Learning To Love My Boss Jennifer

When I was 24 years old, I was an assistant media planner at Young & Rubicam on Madison Avenue.  I worked on the media plan to support the launch of Kraft fat-free mayonnaise.  At that time, I wasn’t a big fan of mayonnaise  — and I liked my boss, Jennifer, even less.

She treated me like her personal assistant.  I had to check in with her as soon as I got to work, I had to ask her permission to leave for lunch, and I couldn’t go home at night until she said so.  Jennifer checked everything I did and corrected everything I said. I hated the way she smiled on Friday afternoons as she informed me we had to come to the office over the weekend, something we did for months while we planned this product launch.

Jennifer knew I didn’t like her, and we fought often and openly.  One morning, our group director, Ed, walked by my cube and said sternly, “Come to my office.” 

I grabbed a yellow pad of paper so that my walk down to his office looked to others as if I were being given a special assignment that required diligent note-taking.  I walked into Ed’s office and he asked me to close the door.   He then ripped me a new one.  The net-net of this one-way conversation was that Jennifer was my boss — and if I didn’t find a way to make her happy, she would no longer be my boss, because I would no longer be working at Y&R.



That Sunday morning, I showed up to the office and surprised Jennifer, our supervisor Sue, and Ed with a dozen bagels, some vegetable cream cheese — and a brand-new attitude.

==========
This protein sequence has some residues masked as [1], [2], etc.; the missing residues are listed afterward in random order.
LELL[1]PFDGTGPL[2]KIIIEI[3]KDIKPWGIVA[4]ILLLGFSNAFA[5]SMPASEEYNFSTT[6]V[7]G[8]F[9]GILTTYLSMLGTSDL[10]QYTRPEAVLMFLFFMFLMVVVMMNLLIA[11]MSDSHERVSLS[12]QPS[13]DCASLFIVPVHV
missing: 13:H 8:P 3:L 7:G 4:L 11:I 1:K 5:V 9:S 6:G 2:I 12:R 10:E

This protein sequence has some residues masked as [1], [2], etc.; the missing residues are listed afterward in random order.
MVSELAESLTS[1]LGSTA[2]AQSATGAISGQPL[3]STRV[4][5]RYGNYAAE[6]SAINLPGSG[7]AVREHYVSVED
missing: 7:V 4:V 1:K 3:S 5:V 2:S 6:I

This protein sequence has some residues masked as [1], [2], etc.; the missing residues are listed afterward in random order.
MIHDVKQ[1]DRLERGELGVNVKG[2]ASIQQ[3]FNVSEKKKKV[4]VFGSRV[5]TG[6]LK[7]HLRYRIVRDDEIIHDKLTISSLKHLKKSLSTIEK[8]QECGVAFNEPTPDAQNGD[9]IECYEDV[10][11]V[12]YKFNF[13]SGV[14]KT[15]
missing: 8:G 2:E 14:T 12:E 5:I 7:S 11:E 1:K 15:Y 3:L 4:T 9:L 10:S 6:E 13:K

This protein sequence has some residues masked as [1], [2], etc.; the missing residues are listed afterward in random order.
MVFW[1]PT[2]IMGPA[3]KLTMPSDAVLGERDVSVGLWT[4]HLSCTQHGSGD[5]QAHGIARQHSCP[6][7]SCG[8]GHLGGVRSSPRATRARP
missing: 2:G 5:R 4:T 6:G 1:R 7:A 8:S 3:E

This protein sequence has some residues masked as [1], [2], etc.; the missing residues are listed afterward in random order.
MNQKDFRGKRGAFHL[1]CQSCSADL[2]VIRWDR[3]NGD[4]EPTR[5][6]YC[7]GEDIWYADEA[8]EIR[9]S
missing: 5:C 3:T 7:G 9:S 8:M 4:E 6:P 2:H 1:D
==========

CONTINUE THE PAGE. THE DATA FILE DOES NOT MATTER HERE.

Over the next few months, I went from an immature, self-entitled employee to a celebrated member of a team.  It was a personal transformation I will always remember, and I want to share this lesson with the Millennial work force out there in the online publishing and advertising world.

For starters, your boss doesn’t suck.  A bad relationship with your boss, however, can suck the life out of you and your career.  Secondly, you can’t fake liking your boss – that’s an act that won’t last. But the good news is that you don’t have to fake it in order to make this relationship great.

To have a great relationship with your boss, you have to fall in love with the feeling you get from pleasing them. You have to embrace the little things your boss wants from you, and commit to doing these things exactly as they have asked you.

For example, back to Jennifer, she set up a spreadsheet a certain way — but I wanted to improve the structure of the Excel sheet, often adjusting her columns and rows.  That was an error because I was forcing her to adapt to my vision instead of respecting hers.  When I learned to embrace working within her cells, her rows and her columns, she became easier to work for.  Same went for the structure of our decks, down to the font (she loved Helvetica).  Most importantly, I committed to being in the office before she arrived every day, and never leaving before she did.  This led to the biggest difference in how she treated me, because I earned her trust.

Having a great relationship with your boss isn’t about getting them to like you over drinks.  Real respect is earned when you commit to respecting your boss’s specific and daily expectations, owning these tasks versus fighting them, and then meeting these expectations every day you work together.